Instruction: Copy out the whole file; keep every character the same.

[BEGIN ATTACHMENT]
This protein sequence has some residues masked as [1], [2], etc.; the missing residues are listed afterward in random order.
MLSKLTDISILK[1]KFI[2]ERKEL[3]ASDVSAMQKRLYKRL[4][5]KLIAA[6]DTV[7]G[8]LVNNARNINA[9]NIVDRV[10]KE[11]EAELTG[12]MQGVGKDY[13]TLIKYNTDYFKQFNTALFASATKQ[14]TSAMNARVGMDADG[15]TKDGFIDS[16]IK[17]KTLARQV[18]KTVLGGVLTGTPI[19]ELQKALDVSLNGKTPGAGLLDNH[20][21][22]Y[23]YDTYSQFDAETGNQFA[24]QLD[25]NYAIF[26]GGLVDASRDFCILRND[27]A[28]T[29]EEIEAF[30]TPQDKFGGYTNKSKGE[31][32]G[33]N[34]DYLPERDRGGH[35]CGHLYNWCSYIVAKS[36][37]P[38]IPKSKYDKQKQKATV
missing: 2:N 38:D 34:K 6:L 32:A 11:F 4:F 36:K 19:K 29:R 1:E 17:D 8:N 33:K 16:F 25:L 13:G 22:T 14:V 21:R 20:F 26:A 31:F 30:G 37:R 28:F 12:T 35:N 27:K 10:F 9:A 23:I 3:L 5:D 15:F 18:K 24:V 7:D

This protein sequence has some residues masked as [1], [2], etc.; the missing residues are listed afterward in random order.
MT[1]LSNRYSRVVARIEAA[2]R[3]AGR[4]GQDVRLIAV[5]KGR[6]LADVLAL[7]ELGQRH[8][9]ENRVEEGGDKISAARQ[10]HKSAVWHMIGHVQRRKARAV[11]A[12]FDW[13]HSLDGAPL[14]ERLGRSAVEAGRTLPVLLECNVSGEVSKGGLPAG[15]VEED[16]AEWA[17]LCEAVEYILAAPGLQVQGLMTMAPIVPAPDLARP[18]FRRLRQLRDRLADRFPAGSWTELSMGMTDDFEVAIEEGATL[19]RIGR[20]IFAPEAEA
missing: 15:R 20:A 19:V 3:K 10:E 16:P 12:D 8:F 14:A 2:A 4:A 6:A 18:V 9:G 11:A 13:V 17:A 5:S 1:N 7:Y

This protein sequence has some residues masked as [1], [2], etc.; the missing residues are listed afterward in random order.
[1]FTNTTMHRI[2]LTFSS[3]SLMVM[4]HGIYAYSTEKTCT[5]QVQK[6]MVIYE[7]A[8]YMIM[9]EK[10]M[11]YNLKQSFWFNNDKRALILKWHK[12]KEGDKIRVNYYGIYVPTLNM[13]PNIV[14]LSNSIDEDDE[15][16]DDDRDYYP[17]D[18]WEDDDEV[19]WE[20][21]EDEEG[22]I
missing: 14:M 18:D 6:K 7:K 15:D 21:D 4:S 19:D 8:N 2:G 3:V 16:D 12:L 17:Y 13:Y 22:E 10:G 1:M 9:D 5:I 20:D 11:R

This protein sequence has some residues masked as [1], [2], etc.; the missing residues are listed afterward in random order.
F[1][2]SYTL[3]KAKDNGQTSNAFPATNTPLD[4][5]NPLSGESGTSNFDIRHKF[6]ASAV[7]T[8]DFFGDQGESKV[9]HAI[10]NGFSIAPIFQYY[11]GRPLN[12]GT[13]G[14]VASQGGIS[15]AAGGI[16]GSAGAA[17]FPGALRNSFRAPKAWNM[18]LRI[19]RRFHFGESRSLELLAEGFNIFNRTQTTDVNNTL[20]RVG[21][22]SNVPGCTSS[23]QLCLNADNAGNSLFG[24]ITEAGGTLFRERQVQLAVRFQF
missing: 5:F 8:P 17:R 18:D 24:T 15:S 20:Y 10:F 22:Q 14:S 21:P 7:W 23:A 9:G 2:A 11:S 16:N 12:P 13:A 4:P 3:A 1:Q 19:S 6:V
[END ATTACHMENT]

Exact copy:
This protein sequence has some residues masked as [1], [2], etc.; the missing residues are listed afterward in random order.
MLSKLTDISILK[1]KFI[2]ERKEL[3]ASDVSAMQKRLYKRL[4][5]KLIAA[6]DTV[7]G[8]LVNNARNINA[9]NIVDRV[10]KE[11]EAELTG[12]MQGVGKDY[13]TLIKYNTDYFKQFNTALFASATKQ[14]TSAMNARVGMDADG[15]TKDGFIDS[16]IK[17]KTLARQV[18]KTVLGGVLTGTPI[19]ELQKALDVSLNGKTPGAGLLDNH[20][21][22]Y[23]YDTYSQFDAETGNQFA[24]QLD[25]NYAIF[26]GGLVDASRDFCILRND[27]A[28]T[29]EEIEAF[30]TPQDKFGGYTNKSKGE[31][32]G[33]N[34]DYLPERDRGGH[35]CGHLYNWCSYIVAKS[36][37]P[38]IPKSKYDKQKQKATV
missing: 2:N 38:D 34:K 6:L 32:A 11:F 4:F 36:K 19:K 29:R 1:E 17:D 8:N 33:K 16:F 25:L 13:G 22:T 14:V 21:R 20:F 26:A 31:F 30:G 37:R 28:F 12:T 35:N 27:K 10:F 9:A 23:I 3:L 5:D 15:F 18:K 24:V 7:D

This protein sequence has some residues masked as [1], [2], etc.; the missing residues are listed afterward in random order.
MT[1]LSNRYSRVVARIEAA[2]R[3]AGR[4]GQDVRLIAV[5]KGR[6]LADVLAL[7]ELGQRH[8][9]ENRVEEGGDKISAARQ[10]HKSAVWHMIGHVQRRKARAV[11]A[12]FDW[13]HSLDGAPL[14]ERLGRSAVEAGRTLPVLLECNVSGEVSKGGLPAG[15]VEED[16]AEWA[17]LCEAVEYILAAPGLQVQGLMTMAPIVPAPDLARP[18]FRRLRQLRDRLADRFPAGSWTELSMGMTDDFEVAIEEGATL[19]RIGR[20]IFAPEAEA
missing: 15:R 20:A 19:V 3:K 10:E 16:P 12:D 8:F 14:A 2:A 4:A 6:A 18:V 9:G 11:A 13:V 17:A 5:S 1:N 7:Y

This protein sequence has some residues masked as [1], [2], etc.; the missing residues are listed afterward in random order.
[1]FTNTTMHRI[2]LTFSS[3]SLMVM[4]HGIYAYSTEKTCT[5]QVQK[6]MVIYE[7]A[8]YMIM[9]EK[10]M[11]YNLKQSFWFNNDKRALILKWHK[12]KEGDKIRVNYYGIYVPTLNM[13]PNIV[14]LSNSIDEDDE[15][16]DDDRDYYP[17]D[18]WEDDDEV[19]WE[20][21]EDEEG[22]I
missing: 14:M 18:D 6:K 7:K 15:D 21:D 4:S 19:D 8:N 2:G 3:V 16:D 12:L 17:Y 13:Y 22:E 10:G 1:M 9:D 5:I 20:D 11:R

This protein sequence has some residues masked as [1], [2], etc.; the missing residues are listed afterward in random order.
F[1][2]SYTL[3]KAKDNGQTSNAFPATNTPLD[4][5]NPLSGESGTSNFDIRHKF[6]ASAV[7]T[8]DFFGDQGESKV[9]HAI[10]NGFSIAPIFQYY[11]GRPLN[12]GT[13]G[14]VASQGGIS[15]AAGGI[16]GSAGAA[17]FPGALRNSFRAPKAWNM[18]LRI[19]RRFHFGESRSLELLAEGFNIFNRTQTTDVNNTL[20]RVG[21][22]SNVPGCTSS[23]QLCLNADNAGNSLFG[24]ITEAGGTLFRERQVQLAVRFQF
missing: 5:F 8:P 17:R 18:D 24:T 15:S 20:Y 10:F 22:Q 14:S 21:P 7:W 23:A 9:G 2:A 11:S 16:N 12:P 13:A 4:P 3:A 1:Q 19:S 6:V